NCLA represents clients before the Fifth (Cochran), Ninth (Lucia), and Eleventh Circuits (Gibson) who are currently challenging the multiple layers of for-cause removal protection enjoyed by ALJs at the SEC as unconstitutional. Those cases enable NCLA to speak authoritatively about issues relating to administrative exhaustion and forfeiture, agency attempts to nullify Article III court jurisdiction, as well as what remedy may be appropriate when an agency’s ALJs are held unconstitutional.

NCLA released the following statements:

“When Congress nests protections in Matryoshka-doll-like fashion—it effectively immunizes executive officers of the President from removal, defeating the design of Article II.  NCLA is determined to get appellate courts to recognize the injustice of the costly, life-altering and business-destroying practice of administrative agencies trying Americans before their own in-house ALJs who are not constitutional. This is not exhaustion of remedies—it’s exhaustion of Americans.” —Peggy Little, NCLA Senior Litigation Counsel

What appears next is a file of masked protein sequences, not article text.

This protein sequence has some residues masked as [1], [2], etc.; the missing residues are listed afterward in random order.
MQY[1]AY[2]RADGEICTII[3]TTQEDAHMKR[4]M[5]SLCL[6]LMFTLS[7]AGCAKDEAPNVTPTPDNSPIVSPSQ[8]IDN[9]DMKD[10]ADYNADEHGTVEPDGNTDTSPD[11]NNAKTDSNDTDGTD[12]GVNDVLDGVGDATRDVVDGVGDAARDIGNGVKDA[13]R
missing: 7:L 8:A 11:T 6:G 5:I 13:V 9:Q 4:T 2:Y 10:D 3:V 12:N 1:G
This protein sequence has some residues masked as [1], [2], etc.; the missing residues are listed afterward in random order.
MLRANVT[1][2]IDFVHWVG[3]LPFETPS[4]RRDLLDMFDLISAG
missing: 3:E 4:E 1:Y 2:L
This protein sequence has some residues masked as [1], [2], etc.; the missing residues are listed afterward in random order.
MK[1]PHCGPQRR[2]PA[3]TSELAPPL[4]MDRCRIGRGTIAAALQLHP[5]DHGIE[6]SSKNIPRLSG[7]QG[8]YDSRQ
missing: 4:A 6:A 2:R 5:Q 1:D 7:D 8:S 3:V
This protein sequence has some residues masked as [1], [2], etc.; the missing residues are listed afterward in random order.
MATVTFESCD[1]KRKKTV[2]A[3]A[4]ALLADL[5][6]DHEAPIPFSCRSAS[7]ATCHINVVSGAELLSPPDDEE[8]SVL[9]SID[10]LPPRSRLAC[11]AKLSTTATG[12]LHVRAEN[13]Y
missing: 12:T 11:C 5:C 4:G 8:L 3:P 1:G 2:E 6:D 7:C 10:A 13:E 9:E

“Following Lucia, courts considering the constitutionality of “quasi-judicial” officers must confront how the structural idiosyncrasies of each agency’s adjudicatory scheme raise distinct constitutional issues. What’s become clear—if it wasn’t already—is that only Congress can fix the unconstitutionality of agency adjudications. Each time a court tries to sever one unconstitutional provision, the legality and legitimacy of another provision inevitably raises its ugly head.” —Jared McClain, NCLA Staff Attorney

ABOUT NCLA 

NCLA is a nonpartisan, nonprofit civil rights group founded by prominent legal scholar Philip Hamburger to protect constitutional freedoms from violations by the Administrative State. NCLA’s public-interest litigation and other pro bono advocacy strive to tame the unlawful power of state and federal agencies and to foster a new civil liberties movement that will help restore Americans’ fundamental rights.
For more information visit us online at: NCLAlegal.org.

Click here to download

OPINION